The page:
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Last updated: March 31. 2014 11:42AM - 1202 Views
By DAVID C.L. BAUER Journal-Courier



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Here, in the womb of cyberspace, it is forever Sept. 25, 2012.

 

Before Pike County, Ill., Sheriff Paul Petty received that urgent call.

 

Before mother and business owner Shanda Lopez lost the struggle between life and death.

 

Before a small town had to come to grips with the reality that drugs do not respect boundaries, social classes or the tight knit of a community's fabric.

 

“We have been aware that heroin has been on the rise in the large cities and has further introduced itself in our communities after several arrests in the past couple of years; however, for someone's life to be cut short due to this drug makes this an unusual case in our area,” Petty said.

 

Lopez was 47 when she died Sept. 26, 2012. Her Facebook page remains, with tributes still being added to her memory.

 

A vivacious outdoorswoman, Lopez was owner of a hunting outfitting business in a county where whitetail deer are more plentiful than people on some acres. Her vibrant blue eyes and inviting smile were almost a trademark, as was a personality many said was loving, caring and adventurous.

 

In Milton, a village of 269 people, it's hard to keep much quiet for long. Word quickly spread of the determination by forensic pathologist John Ralston that Lopez's death was the result of opiate intoxication.

 

Petty and his investigators tried to put together the pieces missing from their timeline of what happened. That led authorities to determine Lopez had ingested heroin sometime in the hours before her death.

 

Over the course of the next few months, two men would be arrested in connection with the death — one man accused of drug-induced homicide for providing the heroin and the other with obstruction of justice for being there at the time.

 

“Accountability must be a priority for everyone involved in this process. It is unfortunate and sad, but this is the result of the dangers of drugs and why our office has been so proactive in years past. Drugs don't just ruin lives, it takes them,” Petty said.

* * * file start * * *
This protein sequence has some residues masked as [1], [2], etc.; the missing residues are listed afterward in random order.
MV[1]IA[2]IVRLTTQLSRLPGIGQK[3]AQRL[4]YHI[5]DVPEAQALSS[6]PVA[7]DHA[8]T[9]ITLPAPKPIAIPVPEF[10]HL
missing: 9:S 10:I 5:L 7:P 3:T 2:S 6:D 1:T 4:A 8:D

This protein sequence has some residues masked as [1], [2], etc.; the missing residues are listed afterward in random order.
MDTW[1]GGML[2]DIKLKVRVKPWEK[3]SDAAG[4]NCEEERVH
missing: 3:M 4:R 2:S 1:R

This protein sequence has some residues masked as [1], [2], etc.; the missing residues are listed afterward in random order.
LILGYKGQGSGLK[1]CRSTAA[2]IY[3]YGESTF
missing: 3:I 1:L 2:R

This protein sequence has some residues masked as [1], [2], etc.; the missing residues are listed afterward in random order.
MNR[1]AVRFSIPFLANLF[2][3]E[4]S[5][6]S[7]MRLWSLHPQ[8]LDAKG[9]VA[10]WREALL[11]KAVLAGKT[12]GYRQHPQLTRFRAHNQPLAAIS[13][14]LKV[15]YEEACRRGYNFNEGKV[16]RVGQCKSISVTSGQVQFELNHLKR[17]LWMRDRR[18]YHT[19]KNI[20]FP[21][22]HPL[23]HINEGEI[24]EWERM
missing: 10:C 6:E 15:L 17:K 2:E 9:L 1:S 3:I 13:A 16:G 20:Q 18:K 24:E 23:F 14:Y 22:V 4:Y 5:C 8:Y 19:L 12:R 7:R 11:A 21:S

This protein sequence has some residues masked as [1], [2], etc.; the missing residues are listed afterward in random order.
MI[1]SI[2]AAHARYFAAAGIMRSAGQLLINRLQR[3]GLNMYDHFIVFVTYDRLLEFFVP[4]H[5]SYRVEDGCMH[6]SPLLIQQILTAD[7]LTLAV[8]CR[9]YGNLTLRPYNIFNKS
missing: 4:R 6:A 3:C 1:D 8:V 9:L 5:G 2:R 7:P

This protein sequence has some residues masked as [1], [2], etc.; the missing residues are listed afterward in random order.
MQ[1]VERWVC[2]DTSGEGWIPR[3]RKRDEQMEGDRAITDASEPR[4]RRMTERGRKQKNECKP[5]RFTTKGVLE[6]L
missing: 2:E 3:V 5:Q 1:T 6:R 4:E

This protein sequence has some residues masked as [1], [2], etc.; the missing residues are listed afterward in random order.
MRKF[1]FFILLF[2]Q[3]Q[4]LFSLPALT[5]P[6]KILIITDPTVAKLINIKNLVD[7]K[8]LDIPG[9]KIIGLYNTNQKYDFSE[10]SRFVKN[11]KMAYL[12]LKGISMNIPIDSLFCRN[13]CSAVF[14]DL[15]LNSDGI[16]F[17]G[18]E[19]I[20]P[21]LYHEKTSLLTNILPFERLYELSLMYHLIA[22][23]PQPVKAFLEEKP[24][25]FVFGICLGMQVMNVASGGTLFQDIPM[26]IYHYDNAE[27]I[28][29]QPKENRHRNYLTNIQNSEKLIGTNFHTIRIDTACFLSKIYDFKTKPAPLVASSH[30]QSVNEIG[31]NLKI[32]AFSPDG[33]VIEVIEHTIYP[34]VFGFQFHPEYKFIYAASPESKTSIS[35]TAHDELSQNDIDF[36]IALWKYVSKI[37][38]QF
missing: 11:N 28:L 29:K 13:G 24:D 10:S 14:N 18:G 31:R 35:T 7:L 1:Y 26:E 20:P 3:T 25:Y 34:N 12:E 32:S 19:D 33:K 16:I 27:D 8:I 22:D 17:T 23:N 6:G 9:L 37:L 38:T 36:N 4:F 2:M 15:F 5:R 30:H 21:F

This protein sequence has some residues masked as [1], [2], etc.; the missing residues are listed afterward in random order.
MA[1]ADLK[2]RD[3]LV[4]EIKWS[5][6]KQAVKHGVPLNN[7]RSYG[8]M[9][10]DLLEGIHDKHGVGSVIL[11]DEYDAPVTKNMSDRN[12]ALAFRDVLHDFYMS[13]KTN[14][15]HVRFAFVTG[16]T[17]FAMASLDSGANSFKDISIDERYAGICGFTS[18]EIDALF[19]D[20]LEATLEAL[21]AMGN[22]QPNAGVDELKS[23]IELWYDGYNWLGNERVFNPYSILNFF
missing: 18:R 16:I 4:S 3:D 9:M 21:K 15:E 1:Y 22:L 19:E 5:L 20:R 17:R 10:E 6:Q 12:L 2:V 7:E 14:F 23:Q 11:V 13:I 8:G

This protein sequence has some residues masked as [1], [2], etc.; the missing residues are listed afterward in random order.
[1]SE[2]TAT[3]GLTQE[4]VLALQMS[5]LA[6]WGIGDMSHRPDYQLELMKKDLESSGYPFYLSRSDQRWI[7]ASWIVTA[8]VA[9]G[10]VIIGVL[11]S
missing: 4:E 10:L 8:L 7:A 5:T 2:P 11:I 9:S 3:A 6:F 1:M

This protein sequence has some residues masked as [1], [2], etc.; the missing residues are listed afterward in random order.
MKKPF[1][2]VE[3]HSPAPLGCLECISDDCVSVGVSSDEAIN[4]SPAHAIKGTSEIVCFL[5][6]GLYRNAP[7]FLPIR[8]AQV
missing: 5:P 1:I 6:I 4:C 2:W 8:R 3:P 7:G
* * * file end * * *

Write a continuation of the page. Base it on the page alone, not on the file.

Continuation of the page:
In less than a year, Petty would have to deal with another drug-related death.

 

Although it was cocaine authorities said that claimed the life of Judge Joseph Christ, 49, of O'Fallon, at a hunting lodge, it would prompt an investigation that ultimately led to the person who found Christ — fellow judge Michael Cook — admitting to being a drug addict.

 

Cook subsequently pleaded guilty to a misdemeanor heroin-possession charge and a felony count of having firearms while being a user of controlled substances. Cook had already stepped down as a St. Clair County judge.

 

Cook has not been charged in the death of Christ, a 49-year-old father of six who had been sworn in as an associate judge just a week prior to his death.

 

Questions about Cook's drug use led to convictions being overturned in two murder trials in which Cook was judge.

 

Some members of the Illinois State Crime Commission want heroin use declared a medical emergency. They refer to it as an epidemic.

 

Jacksonville, Ill., Police Deputy Chief Tim Shea said police have definitely noticed an upturn in heroin use, primarily because it was so rarely found just a decade ago.

 

“We have seen an influx in the last year or two,” Shea said. “Years ago, it was a '70s thing, and now it's made a return for whatever reason. I don't know if it's cheaper or easier to get ahold of. It's probable those factors are involved. In my career, I haven't seen much of it at all. There's more now than I've ever seen in the past 20 years.”

 

Chief Tony Grootens — who retired several years ago from the U.S. Drug Enforcement Agency — said heroin has been the cause of one death in Jacksonville, a city of about 20,000.

 

Grootens said heroin derivatives have been found to be made by cooking down medications with opium derivatives, such Oxycontin, and said certain time-release medications are often more fatal.

 

“Heroin is making a comeback, and it's always done that if you look at history. It peaks and valleys. But the Oxycodone, Oxycontin problem started in the early 2000s, and it's only getting worse,” he said.

 

Local police and the DEA are involved in active investigations into heroin trafficking.

 

Morgan County (Ill.) Sheriff's Department Chief Deputy Mike Carmody said his agency has been working with state police and the Central Illinois Enforcement Group and concentrating more on heroin trafficking than in previous years.

 

“It does seem like (heroin) is getting more popular,” he said.

 

Grootens said the heroin being brought into the region originates in Mexico and comes here from the St. Louis area.

 

“It goes away for a couple of years, and then it comes back again, for whatever reason,” Grootens said. “We're going to have a drug problem long after you and I are gone. You just do your best to curtail it from the community because it's hard on the community. Hard economically, hard on the families that have problems with it and try to deal with it.”



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